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After years of delay by the civil war and bickering titans, the railroad west from St. Paul finally opened in 1883 allowing accessibility for throngs of people to emigrate to the cities of the northwest. The population of Portland, Oregon was 17,577 when the final spike of the Northern Pacific Transcontinental railroad was driven in Gold Creek, Montana on September 8th, and just a few years later in 1900, the population had swelled to 90,426.
Alex and Julianna found this bustling, dynamic city when they stepped off the train at the Oregon terminus in Albina in the spring of 1884. (The railroad ended on the east bank of the Willamette River until 1888 when the first bridge, now known as the Steel Bridge spanned the river.) Accompanied by their small daughter and another couple, they came with high hopes and a variety of skills. Like the others, they were lured by the availability of cheap land and the railroad’s advertisements of good jobs.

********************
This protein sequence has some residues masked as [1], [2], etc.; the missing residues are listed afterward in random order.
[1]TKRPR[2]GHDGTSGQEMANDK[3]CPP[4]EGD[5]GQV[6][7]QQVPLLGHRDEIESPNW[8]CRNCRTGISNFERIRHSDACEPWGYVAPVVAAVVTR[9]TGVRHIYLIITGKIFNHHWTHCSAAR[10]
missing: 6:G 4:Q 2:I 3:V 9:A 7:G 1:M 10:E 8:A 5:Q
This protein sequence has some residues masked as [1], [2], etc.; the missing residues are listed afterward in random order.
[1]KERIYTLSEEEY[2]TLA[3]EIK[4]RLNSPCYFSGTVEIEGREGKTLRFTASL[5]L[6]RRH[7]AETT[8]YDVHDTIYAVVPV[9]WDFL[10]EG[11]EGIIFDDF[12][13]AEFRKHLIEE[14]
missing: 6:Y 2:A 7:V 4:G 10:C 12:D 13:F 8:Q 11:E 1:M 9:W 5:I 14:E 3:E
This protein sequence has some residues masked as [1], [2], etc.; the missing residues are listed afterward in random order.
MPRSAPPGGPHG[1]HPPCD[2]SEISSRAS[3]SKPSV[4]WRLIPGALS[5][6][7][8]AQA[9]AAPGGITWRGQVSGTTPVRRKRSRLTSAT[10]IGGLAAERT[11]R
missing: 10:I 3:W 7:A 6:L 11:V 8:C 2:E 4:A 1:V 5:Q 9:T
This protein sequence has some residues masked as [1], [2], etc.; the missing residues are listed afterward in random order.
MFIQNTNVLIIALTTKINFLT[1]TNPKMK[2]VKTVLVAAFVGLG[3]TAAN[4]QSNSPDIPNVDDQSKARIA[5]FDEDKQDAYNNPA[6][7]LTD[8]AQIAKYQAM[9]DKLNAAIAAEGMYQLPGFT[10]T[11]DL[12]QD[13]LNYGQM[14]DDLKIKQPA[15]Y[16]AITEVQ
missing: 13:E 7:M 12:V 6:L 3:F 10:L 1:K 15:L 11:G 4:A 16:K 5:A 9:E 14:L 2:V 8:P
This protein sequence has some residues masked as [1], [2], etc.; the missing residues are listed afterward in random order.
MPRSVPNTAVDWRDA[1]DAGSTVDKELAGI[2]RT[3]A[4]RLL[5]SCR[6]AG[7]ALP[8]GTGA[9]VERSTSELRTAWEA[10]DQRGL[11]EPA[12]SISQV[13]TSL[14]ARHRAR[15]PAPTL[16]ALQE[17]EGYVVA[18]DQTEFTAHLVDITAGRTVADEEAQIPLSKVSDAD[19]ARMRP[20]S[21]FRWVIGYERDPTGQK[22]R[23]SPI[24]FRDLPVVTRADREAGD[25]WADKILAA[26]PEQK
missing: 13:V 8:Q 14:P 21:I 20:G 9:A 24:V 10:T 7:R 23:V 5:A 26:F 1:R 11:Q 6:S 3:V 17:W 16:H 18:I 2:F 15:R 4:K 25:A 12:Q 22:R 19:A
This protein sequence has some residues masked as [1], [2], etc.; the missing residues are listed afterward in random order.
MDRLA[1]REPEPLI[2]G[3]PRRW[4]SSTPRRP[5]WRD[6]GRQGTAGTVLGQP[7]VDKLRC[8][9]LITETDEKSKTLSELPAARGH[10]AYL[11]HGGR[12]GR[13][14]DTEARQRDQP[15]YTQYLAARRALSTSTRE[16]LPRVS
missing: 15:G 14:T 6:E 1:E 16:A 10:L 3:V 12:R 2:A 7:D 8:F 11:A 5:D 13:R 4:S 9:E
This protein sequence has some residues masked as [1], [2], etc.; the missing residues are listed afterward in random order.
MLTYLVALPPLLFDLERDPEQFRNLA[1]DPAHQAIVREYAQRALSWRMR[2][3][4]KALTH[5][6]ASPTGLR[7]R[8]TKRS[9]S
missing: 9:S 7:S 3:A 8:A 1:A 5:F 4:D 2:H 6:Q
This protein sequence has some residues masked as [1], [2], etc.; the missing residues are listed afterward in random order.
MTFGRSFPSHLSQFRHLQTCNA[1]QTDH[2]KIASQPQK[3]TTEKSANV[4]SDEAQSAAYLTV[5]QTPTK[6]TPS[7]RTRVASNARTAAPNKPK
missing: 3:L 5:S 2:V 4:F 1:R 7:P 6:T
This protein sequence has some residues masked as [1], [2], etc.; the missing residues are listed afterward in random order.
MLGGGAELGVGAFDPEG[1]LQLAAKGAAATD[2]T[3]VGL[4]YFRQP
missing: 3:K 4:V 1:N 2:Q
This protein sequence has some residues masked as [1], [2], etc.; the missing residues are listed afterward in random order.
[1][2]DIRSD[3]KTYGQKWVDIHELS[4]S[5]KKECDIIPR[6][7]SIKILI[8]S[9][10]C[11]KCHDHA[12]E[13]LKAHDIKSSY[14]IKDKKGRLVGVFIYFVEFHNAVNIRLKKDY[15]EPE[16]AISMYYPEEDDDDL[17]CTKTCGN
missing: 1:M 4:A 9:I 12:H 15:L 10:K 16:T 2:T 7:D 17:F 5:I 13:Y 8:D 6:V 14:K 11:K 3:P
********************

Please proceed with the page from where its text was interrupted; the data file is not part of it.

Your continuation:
After numerous set backs and disappointments, they found their homestead on the land above the bluff overlooking the confluence of the Sandy and the Columbia Rivers, east of what later became the thriving village of Troutdale. Their community became known as Pleasant View; the place near where eagles nest.